ISABELLE CHAUDRY: I was very upset. The study almost completely erased to black women and other women of color. Like I said, we know who uses these products more. And women of color are the most impacted by this issue. Like, for instance, a black woman who's reading this article thinking, oh, OK, this it's safe to to use talc based products. 

But the study does not even consider them. And so that is very problematic. 

ALLISON: So, we can't totally throw out this massive study's findings. But we can hope for more data and research that is diverse. 

Until more information is available, the American Cancer Society says that people concerned about using talcum powder might want to avoid it or limit using it. 

ALLISON: With all these questions about safety, it makes your wonder: why do we have so many products like baby powder and douches and hair relaxers on the market? How did they even get there in the first place? Technically, we're supposed to have protections against dangerous products. But unfortunately that’s not really the case right now.

The United States’ Cosmetics Act has not been updated in over 80 years. As the law stands now, the FDA has very little regulatory power or resources to test the safety of products. 

It’s up to the companies themselves to ensure their own products are safe. But they don’t need to send data about testing or even register their products and ingredients with the FDA. Companies have been left to regulate themselves.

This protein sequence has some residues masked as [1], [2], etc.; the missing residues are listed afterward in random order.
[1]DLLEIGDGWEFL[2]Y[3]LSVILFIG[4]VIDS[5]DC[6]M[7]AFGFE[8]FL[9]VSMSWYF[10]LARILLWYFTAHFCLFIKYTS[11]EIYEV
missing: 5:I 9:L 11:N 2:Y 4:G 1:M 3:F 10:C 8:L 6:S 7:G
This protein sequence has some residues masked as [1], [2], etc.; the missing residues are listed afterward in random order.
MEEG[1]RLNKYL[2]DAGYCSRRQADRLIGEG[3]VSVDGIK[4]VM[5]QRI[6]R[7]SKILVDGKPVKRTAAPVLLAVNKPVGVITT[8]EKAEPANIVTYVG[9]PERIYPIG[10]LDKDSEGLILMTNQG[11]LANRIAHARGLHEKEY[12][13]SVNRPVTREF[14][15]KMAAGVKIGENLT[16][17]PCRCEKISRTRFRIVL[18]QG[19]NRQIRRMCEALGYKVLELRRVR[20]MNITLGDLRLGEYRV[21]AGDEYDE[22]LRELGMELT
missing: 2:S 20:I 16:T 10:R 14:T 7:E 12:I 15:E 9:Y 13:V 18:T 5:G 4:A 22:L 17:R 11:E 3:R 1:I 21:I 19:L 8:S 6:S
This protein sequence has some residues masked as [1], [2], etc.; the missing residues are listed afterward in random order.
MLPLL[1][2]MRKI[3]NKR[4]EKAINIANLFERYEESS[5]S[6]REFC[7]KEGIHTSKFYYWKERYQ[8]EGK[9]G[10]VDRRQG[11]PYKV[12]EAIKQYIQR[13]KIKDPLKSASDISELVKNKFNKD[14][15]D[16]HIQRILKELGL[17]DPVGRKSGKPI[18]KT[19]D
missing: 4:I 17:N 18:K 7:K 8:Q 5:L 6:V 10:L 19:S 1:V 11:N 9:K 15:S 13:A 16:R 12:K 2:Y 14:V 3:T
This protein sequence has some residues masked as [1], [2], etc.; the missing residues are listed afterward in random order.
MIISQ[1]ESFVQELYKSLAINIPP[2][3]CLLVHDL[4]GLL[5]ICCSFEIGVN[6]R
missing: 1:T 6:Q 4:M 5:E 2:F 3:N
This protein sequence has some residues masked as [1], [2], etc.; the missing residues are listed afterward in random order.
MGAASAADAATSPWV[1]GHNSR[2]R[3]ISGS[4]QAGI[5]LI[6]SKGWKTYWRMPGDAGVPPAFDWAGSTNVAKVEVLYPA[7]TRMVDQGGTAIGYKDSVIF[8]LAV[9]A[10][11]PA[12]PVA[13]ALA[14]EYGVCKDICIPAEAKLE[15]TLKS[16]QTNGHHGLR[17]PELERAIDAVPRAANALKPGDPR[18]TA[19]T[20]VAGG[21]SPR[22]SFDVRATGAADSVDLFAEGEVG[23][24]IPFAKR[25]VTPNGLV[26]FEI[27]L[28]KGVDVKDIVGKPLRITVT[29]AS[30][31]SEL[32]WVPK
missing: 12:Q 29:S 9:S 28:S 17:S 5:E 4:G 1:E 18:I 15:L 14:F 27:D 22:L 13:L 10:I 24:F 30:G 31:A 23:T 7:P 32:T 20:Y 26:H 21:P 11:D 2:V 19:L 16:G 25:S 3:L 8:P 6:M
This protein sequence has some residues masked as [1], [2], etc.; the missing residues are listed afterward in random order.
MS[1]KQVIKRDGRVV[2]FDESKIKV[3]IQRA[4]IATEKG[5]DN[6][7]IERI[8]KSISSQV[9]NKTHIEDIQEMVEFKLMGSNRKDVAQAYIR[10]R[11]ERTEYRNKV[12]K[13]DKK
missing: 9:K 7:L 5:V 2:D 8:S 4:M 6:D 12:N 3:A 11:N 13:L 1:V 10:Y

As of today, the US has only banned 11 chemicals from products. In comparison, the European Union has banned over a thousand chemicals.  Companies will create European versions of their products without the banned chemicals — but in the US, they keep the chemicals in. So it’s not as if companies can’t make these products without them — it’s just that it’s easier and less expensive to do so. 

People at the FDA know this is a problem and are asking Congress for more resources. But it’s a slow process. The only time the FDA can test a product is if they have concerns over its safety — this happens to less than one percent of products. And this is how they found the asbestos in baby powder in 2019. 

But Johnson and Johnson has disputed these findings, saying that it was a problem with the testing. 

And Johnson and Johnson continues to share the same message. 

ALEX GORSKY: J&J’s baby powder has never contained asbestos

ALLISON: When we contacted J&J for an interview, they responded in an email reiterating the message from Alex Gorksy. That their products are safe. They also included a link to the JAMA study — the one that was 98% white women and did not differentiate between cornstarch and baby powder. 

The shortcomings of the Cosmetic act hurt all Americans. But they especially impact women, who on average use 20 products a day. And they impact Black women even more because those products are generally more toxic. 

This is what a racist system looks like. This is what happens when companies like Johnson & Johnson are allowed to regulate themselves.

When Krystal heard all this information during trial, she got angry.

KRYSTAL: I felt like they bamboozled us. All of their advertisements. It's pure. It's for babies. It's...And they knew. They knew. It's like a kid that's caught in a lie. You gotta keep lying. You're going to keep lying. At what point do you tell the truth and just make it right?